We’ll review the elements that go into crafting a good pickle, including acid, flavorings, spices, produce choices, preparation, and storage. You will have a chance to sample some delicious pickled fruits and vegetables during the seminar, and you’ll even be able to take home your own pickled creations at the end of class. Bring your appetite, and get ready for this adventure in pickling.
Shaken & Stirred Sunday, September 14, 2:00-3:30pm
Capacity: Capped at 40 guests
The dedicated staff from the James Beard Award-winning Kenmore Square cocktail lounge, The Hawthorne, is calling class into session to teach guests a little about the history of the cocktail, and the style and technique that go into mixing a drink. Katie Emerson, The Hawthorne’s bar manager, will cover ratios for a few original classic cocktails, while mixing up a classic Bee’s Knees. Katie will provide the details needed to assess your home bar, and the tools to customize cocktails using three basic formulas for a variety of delicious and time- honored variations. You’ll leave armed with the fundamentals to mix the perfect cocktail and a few goodies to take home to your own bar.
Pork Belly here, Bunny is still away in Beautiful Costa Rica, so I’ve been roaming around and eating. Curry is awesome, especially Japanese curry, because it’s the ultimate JDM comfort food. It’s cheap, it’s easy to make, you can pretty much throw it on anything, rice, noodles, bread, and it’s Oishi!. Go! Go! Curry! is the only Japanese curry restaurant in the Boston area that only serve Japanese Curry. It is located in the relatively new H-Mart food court in Cambridge, along side Paris Baguette and Sapporo Ramen. Go! Go! Curry! is a Japanese chain with a few more stores in NYC in the States.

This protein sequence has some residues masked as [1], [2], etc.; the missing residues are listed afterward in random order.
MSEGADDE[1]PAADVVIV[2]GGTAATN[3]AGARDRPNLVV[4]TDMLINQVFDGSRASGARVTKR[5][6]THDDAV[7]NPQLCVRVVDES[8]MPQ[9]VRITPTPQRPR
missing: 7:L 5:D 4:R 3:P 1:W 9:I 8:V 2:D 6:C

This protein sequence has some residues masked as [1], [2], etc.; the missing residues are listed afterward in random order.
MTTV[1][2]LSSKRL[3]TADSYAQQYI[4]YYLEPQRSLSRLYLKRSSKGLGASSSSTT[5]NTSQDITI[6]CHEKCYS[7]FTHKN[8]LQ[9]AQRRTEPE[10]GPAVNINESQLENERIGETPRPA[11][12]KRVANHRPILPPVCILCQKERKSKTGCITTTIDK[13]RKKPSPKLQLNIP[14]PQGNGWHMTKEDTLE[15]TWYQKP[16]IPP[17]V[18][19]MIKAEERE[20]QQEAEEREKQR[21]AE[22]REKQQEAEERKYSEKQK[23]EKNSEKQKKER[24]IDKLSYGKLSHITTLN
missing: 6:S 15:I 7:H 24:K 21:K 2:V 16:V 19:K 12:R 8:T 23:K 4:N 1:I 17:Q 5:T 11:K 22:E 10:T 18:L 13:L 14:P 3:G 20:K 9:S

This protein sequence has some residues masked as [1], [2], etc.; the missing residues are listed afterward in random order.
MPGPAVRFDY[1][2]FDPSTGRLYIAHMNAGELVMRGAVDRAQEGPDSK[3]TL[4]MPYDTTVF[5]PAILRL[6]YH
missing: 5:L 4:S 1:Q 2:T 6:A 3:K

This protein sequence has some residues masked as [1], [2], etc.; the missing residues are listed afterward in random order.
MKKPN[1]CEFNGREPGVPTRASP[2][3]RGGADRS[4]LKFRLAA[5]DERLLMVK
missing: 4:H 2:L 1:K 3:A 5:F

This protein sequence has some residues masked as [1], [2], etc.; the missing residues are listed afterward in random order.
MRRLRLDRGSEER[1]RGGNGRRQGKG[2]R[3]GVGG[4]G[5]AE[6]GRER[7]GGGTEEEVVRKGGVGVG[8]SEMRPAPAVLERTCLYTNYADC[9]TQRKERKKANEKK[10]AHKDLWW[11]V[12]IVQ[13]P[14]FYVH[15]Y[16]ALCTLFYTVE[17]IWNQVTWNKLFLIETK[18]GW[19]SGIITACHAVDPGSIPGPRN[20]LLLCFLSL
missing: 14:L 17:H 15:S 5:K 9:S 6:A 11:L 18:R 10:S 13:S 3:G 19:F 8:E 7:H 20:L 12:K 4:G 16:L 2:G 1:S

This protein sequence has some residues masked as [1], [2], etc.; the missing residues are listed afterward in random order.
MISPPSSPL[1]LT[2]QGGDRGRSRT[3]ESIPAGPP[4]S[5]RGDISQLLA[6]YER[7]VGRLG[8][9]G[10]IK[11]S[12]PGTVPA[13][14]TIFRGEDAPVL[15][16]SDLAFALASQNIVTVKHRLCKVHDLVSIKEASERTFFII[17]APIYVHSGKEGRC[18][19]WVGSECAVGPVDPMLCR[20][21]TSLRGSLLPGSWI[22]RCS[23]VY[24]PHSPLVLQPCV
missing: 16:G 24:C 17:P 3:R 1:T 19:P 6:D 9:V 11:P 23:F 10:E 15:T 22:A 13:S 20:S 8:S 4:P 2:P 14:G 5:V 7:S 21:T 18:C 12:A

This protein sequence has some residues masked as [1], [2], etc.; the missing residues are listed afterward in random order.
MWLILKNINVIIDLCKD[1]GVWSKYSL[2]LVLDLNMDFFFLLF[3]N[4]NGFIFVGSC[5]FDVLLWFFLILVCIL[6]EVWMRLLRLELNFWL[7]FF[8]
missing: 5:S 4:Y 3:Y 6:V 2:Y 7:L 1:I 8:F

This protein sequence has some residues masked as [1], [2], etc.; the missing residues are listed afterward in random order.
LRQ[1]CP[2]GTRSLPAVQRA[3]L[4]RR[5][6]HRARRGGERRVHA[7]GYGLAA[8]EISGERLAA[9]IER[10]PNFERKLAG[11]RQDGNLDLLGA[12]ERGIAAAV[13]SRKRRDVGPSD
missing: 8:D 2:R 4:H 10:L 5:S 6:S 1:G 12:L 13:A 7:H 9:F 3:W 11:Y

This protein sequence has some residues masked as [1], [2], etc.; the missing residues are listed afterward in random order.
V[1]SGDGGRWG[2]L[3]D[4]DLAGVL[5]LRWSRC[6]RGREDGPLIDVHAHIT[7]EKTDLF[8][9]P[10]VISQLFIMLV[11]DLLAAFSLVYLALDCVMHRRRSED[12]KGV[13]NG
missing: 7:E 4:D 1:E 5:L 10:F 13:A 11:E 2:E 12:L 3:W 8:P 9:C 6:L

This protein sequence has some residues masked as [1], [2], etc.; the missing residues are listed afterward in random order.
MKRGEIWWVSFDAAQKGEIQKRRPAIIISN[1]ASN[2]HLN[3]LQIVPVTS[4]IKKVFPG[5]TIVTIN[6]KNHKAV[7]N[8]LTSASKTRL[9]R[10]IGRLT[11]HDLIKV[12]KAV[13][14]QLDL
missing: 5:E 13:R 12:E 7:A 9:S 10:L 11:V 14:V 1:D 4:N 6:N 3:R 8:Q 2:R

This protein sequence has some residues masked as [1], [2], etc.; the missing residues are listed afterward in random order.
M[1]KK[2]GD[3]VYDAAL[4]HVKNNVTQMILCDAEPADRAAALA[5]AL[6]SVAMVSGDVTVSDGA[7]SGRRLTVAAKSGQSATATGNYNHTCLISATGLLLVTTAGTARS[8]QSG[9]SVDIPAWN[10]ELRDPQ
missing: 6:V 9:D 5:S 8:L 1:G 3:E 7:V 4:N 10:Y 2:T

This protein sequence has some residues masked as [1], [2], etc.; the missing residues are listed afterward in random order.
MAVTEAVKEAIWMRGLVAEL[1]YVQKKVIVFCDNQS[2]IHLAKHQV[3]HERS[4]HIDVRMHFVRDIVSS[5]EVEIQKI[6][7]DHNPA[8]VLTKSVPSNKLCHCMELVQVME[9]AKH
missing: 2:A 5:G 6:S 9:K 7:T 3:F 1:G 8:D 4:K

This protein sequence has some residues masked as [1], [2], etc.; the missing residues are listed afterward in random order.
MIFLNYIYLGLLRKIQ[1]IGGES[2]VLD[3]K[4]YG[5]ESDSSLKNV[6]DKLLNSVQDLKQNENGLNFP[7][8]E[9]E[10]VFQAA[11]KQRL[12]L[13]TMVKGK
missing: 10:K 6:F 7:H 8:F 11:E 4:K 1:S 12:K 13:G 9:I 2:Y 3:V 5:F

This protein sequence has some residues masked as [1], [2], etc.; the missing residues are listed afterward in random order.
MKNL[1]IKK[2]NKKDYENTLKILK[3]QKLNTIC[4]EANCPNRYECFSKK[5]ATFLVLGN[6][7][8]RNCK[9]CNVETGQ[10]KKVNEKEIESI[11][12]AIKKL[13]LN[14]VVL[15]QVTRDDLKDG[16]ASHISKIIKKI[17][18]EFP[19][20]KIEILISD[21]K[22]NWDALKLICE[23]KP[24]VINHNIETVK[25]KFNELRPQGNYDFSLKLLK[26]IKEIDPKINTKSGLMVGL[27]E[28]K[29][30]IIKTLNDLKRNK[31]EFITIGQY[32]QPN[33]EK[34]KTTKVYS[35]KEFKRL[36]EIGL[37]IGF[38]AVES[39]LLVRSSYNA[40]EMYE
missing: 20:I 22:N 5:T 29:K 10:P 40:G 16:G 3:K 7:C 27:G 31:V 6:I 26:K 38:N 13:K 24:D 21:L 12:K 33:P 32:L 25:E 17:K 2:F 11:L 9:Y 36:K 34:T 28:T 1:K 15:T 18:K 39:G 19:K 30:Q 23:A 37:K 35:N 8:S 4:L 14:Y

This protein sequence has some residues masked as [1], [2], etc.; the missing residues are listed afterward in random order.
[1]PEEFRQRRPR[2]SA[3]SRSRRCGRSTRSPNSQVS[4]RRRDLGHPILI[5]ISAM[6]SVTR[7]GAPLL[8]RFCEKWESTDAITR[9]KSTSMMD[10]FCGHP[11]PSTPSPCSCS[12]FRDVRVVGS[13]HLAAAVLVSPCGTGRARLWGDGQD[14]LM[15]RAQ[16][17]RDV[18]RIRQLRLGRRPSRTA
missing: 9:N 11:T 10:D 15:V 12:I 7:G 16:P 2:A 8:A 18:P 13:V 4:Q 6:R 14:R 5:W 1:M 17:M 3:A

The Cambridge H-Mart is not as big as the Burlington store, some items are noticeably more expensive.
The Menu is pretty basic, you have a choice of Pork, Shrimp, Chicken, and Sausage Katsu, or get everyone on one plate. They even offer the “World Championship Curry”, which is the biggest curry plate in the US. All for only $30!!!!!
You order from the Sapporo Ramen Window
In true Japanese style, they have the plastic representations of their dishes in high-detail. In Japanese it’s called Sampuru サンプル, Deriving from the word “Sample”
A Sampuru of their Pork Katsu Curry
A Sampuru of their World Championship Curry, it’s huge!
I went for the Grand Slam. I recommend only eating this if you are extremely hungry! It comes with one Pork Katsu, one Chicken Katsu, 2 Sausages, 2 Eggs, and 1 Tempura Shrimp.
Look at that Fried goodness. They fry everything to order, so it is always hot and crispy.
I finished it all….. I skipped dinner that night because I was still full.
Don’t forget to return your tray!
Go! Go! Curry! Not much to say here, if you are craving Japanese curry, it hits the spot with huge portions and fried foods. I guess you can say it’s on the expensive side, but I think it’s decent priced for the portions. This H-mart seems more expensive than the other H-Marts. A Green tea O-Cha is like $1.50-2 in burlington, at this location it is $3. After your meal is over you can get a pastry from Paris Baguette.
Go! Go! Curry!
581 Massachusetts Ave
Cambridge, MA 02139
Pork Belly once again, Bunny is currently away on Holiday in Costa Rica so if the pictures don’t look up to par, it’s because she is a better Photographer and Adobe Lightroom user than me. We just got rid of our Fuji X100s and picked up a Sony A7 with a MetaBones IV adapter to use our assortment of Canon EF lenses. So far the Sony A7 has completely exceeded all my expectations. If you’re looking for a small camera that really packs a bunch buy this camera! It’s amazing how this little camera takes pictures just as good as our Canon 5D Mark II.